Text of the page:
BRIEF DESCRIPTION OF THE SEVERAL VIEWS OF THE DRAWINGS

FIG. 1 is a cross-sectional view of a portable shock-absorbing dance floor system formed in accordance with this invention.

FIG. 2 is a top view of a portable shock-absorbing dance floor system showing multiple sections attached together in accordance with this invention.

FIG. 3 is a top view of a portable shock-absorbing dance floor system showing a hook and loop tape fastening system used to interconnect the floor panels securely in accordance with this invention.

FIG. 4 is a top view of a portable shock-absorbing dance floor system showing multiple sections with a hook and loop fastening system in mating alignment for correct assembly of larger floor areas in accordance with this invention.

DETAILED DESCRIPTION OF THE INVENTION

This invention is best understood by reference to the attached drawings,

FIG. 1 is a cross-sectional view of a shock-absorbing portable floor panel 1. In the preferred embodiment, floor panel 1 is made in sections 2 foot by 2 foot. Each floor panel includes a bottom layer 2 made of an open cell sponge rubber. In the preferred embodiment, bottom rubber layer 2 has a thickness of {fraction (1/4)} inch or other as necessary to provide shock-absorption. Variations in density and hardness of the sponge rubber, however, may allow a bottom rubber layer as thin as {fraction (1/8)} inch. I believe that with present materials the sponge rubber layer should be at least {fraction (1/8)} inch thick. Each floor panel has a top layer 3 made of a rigid PVC material. In the preferred embodiment, the top rigid PVC layer 3 has a thickness of {fraction (1/4)} inch or other as necessary to provide adequate structural support. Variations in density and hardness of PVC may allow a top layer as thin as {fraction (1/8)} inch. I believe that with present materials the PVC layer should be at least {fraction (1/8)} inch thick. The vertical perimeter edges 4 of the floor panel 1 may have a hook and loop fastener system 5 attached.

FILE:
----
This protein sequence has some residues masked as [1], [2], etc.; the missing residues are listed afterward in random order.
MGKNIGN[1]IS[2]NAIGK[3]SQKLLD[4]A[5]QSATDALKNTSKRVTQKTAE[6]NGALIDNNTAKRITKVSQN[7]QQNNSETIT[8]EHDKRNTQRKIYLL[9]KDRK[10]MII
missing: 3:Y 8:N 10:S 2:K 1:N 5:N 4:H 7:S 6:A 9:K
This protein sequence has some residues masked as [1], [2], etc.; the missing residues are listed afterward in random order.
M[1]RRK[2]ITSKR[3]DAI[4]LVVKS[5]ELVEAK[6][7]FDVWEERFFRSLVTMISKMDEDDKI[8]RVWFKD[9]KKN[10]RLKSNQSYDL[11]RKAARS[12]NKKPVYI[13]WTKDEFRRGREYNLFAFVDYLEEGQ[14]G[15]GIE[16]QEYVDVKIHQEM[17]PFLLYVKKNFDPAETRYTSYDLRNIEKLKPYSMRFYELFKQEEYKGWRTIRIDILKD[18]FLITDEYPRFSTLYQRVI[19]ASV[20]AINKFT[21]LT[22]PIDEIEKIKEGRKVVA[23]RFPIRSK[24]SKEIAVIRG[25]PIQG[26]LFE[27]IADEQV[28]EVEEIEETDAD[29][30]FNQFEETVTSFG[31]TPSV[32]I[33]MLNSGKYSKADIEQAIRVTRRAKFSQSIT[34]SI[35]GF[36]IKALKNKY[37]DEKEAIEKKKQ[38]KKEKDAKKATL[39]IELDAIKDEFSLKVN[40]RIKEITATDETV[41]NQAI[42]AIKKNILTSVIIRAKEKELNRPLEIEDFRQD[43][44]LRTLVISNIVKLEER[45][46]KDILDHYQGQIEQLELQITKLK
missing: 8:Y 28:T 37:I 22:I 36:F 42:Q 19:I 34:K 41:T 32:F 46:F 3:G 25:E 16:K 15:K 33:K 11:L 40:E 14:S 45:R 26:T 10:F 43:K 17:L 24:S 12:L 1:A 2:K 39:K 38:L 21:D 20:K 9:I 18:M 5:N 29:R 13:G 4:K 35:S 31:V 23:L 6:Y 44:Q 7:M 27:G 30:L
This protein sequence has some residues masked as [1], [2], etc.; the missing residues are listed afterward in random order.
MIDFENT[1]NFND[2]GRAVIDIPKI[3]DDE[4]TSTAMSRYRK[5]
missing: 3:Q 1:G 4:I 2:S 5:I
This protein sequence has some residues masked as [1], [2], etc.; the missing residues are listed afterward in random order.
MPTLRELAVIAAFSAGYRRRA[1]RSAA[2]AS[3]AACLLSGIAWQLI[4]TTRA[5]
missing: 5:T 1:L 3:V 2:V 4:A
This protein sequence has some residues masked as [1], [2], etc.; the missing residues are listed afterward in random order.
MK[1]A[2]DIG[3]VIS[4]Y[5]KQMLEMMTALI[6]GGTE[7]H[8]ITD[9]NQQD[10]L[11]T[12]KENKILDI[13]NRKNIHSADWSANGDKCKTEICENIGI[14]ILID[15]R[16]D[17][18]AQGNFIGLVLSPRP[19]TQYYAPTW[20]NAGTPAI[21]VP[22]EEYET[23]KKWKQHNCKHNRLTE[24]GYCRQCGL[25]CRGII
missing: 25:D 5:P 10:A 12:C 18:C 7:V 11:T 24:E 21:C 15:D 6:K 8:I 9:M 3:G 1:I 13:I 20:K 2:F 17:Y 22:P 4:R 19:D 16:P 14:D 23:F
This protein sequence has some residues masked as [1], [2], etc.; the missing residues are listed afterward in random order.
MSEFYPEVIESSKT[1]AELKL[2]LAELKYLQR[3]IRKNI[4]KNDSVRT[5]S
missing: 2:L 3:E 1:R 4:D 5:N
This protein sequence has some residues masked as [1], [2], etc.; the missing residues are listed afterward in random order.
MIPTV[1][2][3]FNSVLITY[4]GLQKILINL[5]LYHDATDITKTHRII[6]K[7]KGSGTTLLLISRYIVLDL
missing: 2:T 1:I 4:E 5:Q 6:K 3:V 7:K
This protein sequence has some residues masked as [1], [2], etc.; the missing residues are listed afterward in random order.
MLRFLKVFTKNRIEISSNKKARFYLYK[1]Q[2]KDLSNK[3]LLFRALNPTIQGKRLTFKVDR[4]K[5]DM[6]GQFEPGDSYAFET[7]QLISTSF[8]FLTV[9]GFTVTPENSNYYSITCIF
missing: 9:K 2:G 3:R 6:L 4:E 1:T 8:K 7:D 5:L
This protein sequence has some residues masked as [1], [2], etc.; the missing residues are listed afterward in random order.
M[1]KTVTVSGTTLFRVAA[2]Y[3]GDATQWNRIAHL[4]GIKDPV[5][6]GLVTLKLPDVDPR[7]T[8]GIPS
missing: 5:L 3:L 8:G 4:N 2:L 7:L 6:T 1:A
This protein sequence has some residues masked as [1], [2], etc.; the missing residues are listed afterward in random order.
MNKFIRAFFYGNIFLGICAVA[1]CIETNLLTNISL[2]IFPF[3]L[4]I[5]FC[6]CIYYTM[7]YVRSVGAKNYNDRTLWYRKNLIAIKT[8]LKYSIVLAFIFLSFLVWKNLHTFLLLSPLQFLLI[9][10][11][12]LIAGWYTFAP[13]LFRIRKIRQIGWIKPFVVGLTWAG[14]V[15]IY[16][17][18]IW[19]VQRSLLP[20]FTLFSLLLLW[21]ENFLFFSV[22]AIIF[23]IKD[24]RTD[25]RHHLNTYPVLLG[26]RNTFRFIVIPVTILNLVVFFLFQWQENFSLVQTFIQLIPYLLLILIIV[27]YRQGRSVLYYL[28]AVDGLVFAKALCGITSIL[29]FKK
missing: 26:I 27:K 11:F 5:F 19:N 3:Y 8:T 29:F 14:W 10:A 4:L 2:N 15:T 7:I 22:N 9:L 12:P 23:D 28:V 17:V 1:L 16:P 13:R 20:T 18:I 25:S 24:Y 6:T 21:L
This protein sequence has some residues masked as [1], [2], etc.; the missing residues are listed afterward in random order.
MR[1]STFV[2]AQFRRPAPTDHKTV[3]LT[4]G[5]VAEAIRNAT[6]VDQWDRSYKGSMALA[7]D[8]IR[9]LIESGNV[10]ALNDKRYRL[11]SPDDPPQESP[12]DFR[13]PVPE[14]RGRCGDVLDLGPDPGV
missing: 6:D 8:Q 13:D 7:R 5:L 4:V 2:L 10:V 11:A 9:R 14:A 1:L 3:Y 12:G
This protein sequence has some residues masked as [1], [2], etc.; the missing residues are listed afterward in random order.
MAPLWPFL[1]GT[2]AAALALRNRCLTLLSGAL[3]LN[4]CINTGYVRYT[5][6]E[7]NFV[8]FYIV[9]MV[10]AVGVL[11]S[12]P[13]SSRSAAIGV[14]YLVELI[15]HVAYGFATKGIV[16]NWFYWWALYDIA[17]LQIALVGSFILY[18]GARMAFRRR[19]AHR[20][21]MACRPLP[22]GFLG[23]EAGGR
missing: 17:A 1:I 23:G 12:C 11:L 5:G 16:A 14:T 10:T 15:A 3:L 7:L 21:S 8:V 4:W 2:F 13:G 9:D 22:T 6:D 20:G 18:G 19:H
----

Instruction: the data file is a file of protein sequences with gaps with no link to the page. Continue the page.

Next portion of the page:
FIG. 2 is a top view of a shock-absorbing portable floor panel system 6 showing multiple floor panels 1 attached contiguously together. The sections are attached by means of a hook and loop fastener system such as Velcro 805/3610 5 along the perimeter edges 4 of each floor panel section 1.

FIG. 3 is a top view of a shock-absorbing floor panel 1 showing the placement of a hook and loop fastener system 5 attached to the perimeter edge 4 of said floor panel 1. In the preferred embodiment, the hook fastener Velcro 805 7 is utilized on two adjacent vertical perimeter edges 4. The loop fastener Velcro 3610 8 is utilized on two adjacent vertical perimeter edges 4.

FIG. 4 is a top view of a shock-absorbing floor panel system 6 showing multiple panel sections 1 aligned for connection 9 in mating relationship of hook fastener 7 and the loop fastener 8 for interconnecting multiple floor panels for assemblage of larger and custom shaped dance floor areas.

Although elements of the invention have been illustrated in the accompanying drawings and described in the foregoing description, it will be understood that the invention is not limited to the embodiments disclosed, but is capable of rearrangements, modifications, substitutions and reversals of parts and elements without departing from the spirit of the invention